February 8, 2017
From The Workers' Compensation Commission
Scott Masel, of Newby Sartip Masel & Casper, LLC, of
Myrtle Beach, for Appellant.
Veatch Noonan, of Willson Jones Carter & Baxley, P.A., of
Mount Pleasant, and John Gabriel Coggiola, of Willson Jones
Carter & Baxley, P.A., of Columbia, both for Respondents.
a workers' compensation case arising from injuries Jenna
Foran suffered while stocking cigarettes at a convenience
store. Foran appeals the South Carolina Workers'
Compensation Commission's denial of compensation, arguing
the Commission erred in finding her injury was an idiopathic
fall not compensable as an "injury by accident arising
out of and in the course of [her] employment." S.C. Code
Ann. § 42-1-160(A) (2015). We reverse and remand.
began working as a cashier for Murphy Oil in December 2013.
She alleges that on April 29, 2014, she stood up after
kneeling down to stock cigarettes and misstepped on the edge
of a floor mat behind the cash register. Foran claims her
left ankle rolled on the uneven surface, causing her to
suffer torn ligaments and requiring surgery.
hearing before the single commissioner, Respondents argued
Foran suffered an idiopathic injury due to a pre-existing
instability of her left ankle. Foran admitted she had surgery
on her left ankle in 2004 but claimed that after the surgery, her
left ankle healed and she had no physical limitations. She
testified that following her surgery, she worked as a cashier
and lifeguard and also played volleyball and softball. Foran
denied complaining about left ankle pain prior to her injury
and recalled describing the injury to her supervisor, who
stated she would need to inform the store manager, Randolph
Stokes Rogers. Rogers testified that before her injury, Foran
walked with a noticeable limp and complained multiple times
about having a "bad ankle." However, he admitted no
physical limitations precluded Foran from performing any of
her job duties. Rogers claimed he did not hear about a mat
causing Foran's injury until a few weeks before trial and
said Foran told him "she was stocking cigarettes and
when she went to get up her ankle kind of gave way."
records from the day of Foran's injury documented that it
occurred "when she stood up and may have caught on a mat
twisting her left ankle-since then it is painful to bear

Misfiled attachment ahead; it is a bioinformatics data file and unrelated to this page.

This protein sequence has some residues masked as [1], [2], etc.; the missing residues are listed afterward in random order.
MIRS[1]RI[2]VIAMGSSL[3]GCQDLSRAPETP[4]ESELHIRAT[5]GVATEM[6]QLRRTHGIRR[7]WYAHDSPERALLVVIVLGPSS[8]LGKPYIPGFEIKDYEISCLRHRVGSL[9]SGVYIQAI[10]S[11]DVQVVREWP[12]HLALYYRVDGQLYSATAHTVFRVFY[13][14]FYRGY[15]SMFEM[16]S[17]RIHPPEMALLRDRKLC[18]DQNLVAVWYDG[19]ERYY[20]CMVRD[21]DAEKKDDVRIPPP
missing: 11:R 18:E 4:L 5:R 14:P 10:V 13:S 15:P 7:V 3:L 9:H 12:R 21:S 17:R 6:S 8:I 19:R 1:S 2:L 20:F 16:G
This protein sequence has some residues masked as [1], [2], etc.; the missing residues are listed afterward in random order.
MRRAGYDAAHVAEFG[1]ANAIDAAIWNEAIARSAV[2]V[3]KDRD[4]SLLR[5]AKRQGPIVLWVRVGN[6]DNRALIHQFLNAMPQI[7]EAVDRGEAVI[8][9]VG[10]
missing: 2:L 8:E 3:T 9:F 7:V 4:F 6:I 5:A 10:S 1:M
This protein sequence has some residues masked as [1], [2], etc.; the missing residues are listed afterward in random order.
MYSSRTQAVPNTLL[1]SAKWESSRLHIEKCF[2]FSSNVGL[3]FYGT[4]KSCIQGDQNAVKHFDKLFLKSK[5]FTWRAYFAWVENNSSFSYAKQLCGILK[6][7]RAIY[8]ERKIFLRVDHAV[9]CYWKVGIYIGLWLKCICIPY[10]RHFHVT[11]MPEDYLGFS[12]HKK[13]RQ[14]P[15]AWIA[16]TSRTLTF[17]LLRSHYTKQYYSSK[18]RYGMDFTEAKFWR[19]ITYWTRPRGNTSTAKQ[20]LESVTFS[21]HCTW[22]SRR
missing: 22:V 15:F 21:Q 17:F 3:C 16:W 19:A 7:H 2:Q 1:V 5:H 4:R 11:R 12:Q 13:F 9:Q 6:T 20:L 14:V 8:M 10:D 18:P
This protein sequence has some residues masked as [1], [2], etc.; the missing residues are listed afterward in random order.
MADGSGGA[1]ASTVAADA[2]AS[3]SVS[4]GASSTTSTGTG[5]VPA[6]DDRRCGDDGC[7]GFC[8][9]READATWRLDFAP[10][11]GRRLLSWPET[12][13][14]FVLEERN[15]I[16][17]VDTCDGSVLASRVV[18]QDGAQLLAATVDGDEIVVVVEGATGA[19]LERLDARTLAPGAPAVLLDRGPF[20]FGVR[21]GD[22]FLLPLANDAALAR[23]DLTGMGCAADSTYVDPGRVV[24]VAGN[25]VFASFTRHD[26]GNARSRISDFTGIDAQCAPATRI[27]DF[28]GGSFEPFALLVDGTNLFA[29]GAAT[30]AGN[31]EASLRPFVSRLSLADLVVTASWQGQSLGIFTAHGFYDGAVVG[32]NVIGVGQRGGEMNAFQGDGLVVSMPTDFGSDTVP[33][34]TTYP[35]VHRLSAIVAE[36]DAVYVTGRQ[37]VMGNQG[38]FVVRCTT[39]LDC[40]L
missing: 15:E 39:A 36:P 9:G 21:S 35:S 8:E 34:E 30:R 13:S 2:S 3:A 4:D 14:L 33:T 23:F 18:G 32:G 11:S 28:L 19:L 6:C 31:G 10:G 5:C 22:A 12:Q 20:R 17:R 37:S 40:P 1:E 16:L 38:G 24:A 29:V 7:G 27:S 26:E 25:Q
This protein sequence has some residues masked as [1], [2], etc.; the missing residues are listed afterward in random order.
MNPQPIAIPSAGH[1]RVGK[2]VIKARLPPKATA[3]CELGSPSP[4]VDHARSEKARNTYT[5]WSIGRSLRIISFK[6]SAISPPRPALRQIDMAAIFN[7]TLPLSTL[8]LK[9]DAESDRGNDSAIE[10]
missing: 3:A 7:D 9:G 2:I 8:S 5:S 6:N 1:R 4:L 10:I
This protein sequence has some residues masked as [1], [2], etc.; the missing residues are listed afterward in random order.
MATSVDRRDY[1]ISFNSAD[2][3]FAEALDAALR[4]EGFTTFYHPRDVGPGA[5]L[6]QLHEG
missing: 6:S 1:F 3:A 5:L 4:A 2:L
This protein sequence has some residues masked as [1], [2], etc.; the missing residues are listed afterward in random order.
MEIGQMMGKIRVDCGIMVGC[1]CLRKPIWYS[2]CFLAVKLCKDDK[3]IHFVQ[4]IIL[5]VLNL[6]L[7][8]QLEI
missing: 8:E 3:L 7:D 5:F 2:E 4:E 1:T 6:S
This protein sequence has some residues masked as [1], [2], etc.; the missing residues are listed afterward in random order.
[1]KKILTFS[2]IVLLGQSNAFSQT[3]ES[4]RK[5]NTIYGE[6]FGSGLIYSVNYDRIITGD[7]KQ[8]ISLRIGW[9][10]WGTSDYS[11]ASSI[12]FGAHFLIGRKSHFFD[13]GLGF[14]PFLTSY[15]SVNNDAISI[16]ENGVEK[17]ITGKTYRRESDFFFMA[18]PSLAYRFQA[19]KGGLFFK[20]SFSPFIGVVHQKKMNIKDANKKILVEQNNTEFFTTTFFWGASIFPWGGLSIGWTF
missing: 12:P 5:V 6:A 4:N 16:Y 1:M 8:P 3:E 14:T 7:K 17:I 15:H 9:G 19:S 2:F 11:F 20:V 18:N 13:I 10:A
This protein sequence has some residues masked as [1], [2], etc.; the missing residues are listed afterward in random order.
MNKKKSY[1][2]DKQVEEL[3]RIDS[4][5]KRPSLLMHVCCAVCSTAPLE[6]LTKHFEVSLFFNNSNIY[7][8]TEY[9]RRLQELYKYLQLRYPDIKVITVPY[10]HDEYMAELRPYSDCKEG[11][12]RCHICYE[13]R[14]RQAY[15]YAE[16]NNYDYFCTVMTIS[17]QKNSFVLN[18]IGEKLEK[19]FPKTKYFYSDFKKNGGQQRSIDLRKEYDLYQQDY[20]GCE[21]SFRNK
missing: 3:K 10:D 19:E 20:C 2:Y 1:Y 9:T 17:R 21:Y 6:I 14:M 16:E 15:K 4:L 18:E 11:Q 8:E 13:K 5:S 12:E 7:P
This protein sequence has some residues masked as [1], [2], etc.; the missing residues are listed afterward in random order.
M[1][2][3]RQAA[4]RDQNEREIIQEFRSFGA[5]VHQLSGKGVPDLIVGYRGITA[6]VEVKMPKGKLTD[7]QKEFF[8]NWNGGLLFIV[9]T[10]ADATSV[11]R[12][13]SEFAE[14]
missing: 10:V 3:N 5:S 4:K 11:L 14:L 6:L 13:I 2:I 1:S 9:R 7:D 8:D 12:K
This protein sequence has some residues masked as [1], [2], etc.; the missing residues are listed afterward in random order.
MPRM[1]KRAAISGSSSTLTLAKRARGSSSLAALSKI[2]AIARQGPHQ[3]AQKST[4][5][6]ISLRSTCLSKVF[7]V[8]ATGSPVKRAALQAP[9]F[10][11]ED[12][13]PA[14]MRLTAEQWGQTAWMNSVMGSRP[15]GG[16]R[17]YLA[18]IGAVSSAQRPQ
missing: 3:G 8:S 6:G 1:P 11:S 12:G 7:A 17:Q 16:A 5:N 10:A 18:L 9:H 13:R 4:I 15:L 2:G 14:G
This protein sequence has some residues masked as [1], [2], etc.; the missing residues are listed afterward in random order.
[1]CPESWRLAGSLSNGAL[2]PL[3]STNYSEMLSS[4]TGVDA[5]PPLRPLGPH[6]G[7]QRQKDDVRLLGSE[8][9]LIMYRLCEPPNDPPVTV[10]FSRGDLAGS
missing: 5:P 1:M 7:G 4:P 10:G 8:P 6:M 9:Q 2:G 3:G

weight on it." Dr. John Daly, at Doctors Care, noted
Foran's x-rays indicated "[t]here may have been
prior internal fixation, [but] no acute fracture [was]
evident." After the Murphy Oil injury, Foran required
work restrictions "due to an acute injury."
notes of Dr. Ross Taylor at Coastal Orthopedics reflect Foran
"admit[ted] to having complete loss of sensation distal
to the mid cap area since her previous surgery" and
"this [was] not related to her most recent injury."
Dr. Taylor concluded Foran's "left ankle [was]
grossly unstable and the previous repair ruptured at the time
of her most recent injury in all likelihood." Dr.
Taylor's report further indicated Foran's pain
"began when she was at work after slipping and
falling." After reviewing the store surveillance video
from the time of her injury and inspecting the mat, the
single commissioner determined Foran's injury was
idiopathic and not caused or aggravated by her work or any
special risk posed by her employment. The single commissioner
concluded the video showed Foran standing at the register
with both feet forward when her left ankle rolled and noted
(1) Foran's description of the accident differed from
what the video depicted; (2) Rogers testified Foran never
told him the mat caused her fall and he only learned this two
weeks before the hearing date; (3) Rogers testified Foran
walked with a "significant and noticeable limp on the
left side prior to April 29, 2014"; and (4) a medical
report indicated Foran reported her left ankle pain began
after she slipped and fell but did not describe slipping on a
Appellate Panel affirmed the single commissioner's order
based on Foran's chronic left ankle instability, the
surveillance video, Foran's testimony, and Rogers's
compensation [statutes are] to be liberally construed in
favor of coverage in order to serve the beneficent purpose of
the [Workers' Compensation] Act; only exceptions and
restrictions on coverage are to be strictly construed."
James v. Anne's Inc., 390 S.C. 188, 198, 701
S.E.2d 730, 735 (2010). "An appellate court can reverse
or modify the [Appellate Panel]'s decision if it is
affected by an error of law or is clearly erroneous in view
of the reliable, probative, and substantial evidence in the
whole record." Pierre v. Seaside Farms, Inc.,
386 S.C. 534, 540, 689 S.E.2d 615, 618 (2010).
"Substantial evidence is 'not a mere scintilla of
evidence nor the evidence viewed blindly from one side of the
case, but is evidence which, considering the record as a
whole, would allow reasonable minds to reach the conclusion
that [the commission] reached or must have reached' to